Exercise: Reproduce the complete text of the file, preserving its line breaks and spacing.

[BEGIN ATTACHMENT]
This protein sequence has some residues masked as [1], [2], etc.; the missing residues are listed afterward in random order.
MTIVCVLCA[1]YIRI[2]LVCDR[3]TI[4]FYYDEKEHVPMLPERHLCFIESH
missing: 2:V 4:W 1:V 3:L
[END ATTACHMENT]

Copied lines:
This protein sequence has some residues masked as [1], [2], etc.; the missing residues are listed afterward in random order.
MTIVCVLCA[1]YIRI[2]LVCDR[3]TI[4]FYYDEKEHVPMLPERHLCFIESH
missing: 2:V 4:W 1:V 3:L